*New York Film Festival 2013 Review*
The Secret Life Of Walter Mitty is a beloved short story by James Thurber that was previously released as feature film starring Danny Kaye in 1947. It’s remake has been in the works since 1994 with Jim Carrey, Owen Wilson, Mike Myers, Sacha Baron Cohen and Johnny Depp thought of to star in the role and Ron Howard, Chuck Russell, Steven Spielberg, Mark Waters, and Gore Verbinski all originally slated to directed. After passing through these diverse group of people, both tasks ended up going to Ben Stiller, who stars and directs the 2013 adaptation of Walter Mitty, and it works magnificently.
When I look back at The Secret Life Of Walter Mitty, I will always think back to the stunning cinematography that Stiller and cinematographer Stuart Dryburgh capture on screen. Through the careful and considerate use of framing, Stiller gracefully lets us enter this imaginative world of the titular character, which works wondrous because it puts us right there in the mind of Walter Mitty.
You see, Walter is constantly experiencing extreme surreal daydreams, to the point where he literally zones out in public or mid-conversation, lost in his own mind. He has a wild imagination but it directly contradicts the half asleep nature of his life. He depressingly manages his checkbook, with money running out as he helps his mom move into a new apartment. His job as the negative asset manager (photo editor) of Life Magazine is at risk as the company plans to downsize their staff. It doesn’t help that he falls for his co-worker Cheryl (Kristen Wiig) who he’s too afraid to approach, and instead lurks over her e-Harmoney profile.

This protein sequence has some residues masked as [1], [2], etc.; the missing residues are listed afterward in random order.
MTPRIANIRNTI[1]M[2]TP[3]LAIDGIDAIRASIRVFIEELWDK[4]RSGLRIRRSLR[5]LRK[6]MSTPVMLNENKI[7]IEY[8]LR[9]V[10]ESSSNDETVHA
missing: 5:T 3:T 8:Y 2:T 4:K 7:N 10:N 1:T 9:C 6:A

There’s a menial meaningless to Walter’s life, and soon he just may be out of a job. His new boss Ted (a bearded Adam Scott) is in charge of the transition from print to online, deciding who gets to keep their job. Ted immediately clashes with Walter, not appreciate of Walter’s trips to imagination land. It doesn’t help that Walter is responsible for handling the final cover of Life, sent by famed photographer Sean O’Connell (Sean Penn), who Walter has worked with for over a decade. Only Walter can’t find the last negative, which Sean calls the “quintessential image of life.” In order to save his career and to make sure the last issue of Life gets the photo it deserves, Walter makes it his mission to track down Sean in order to find the negative for the cover.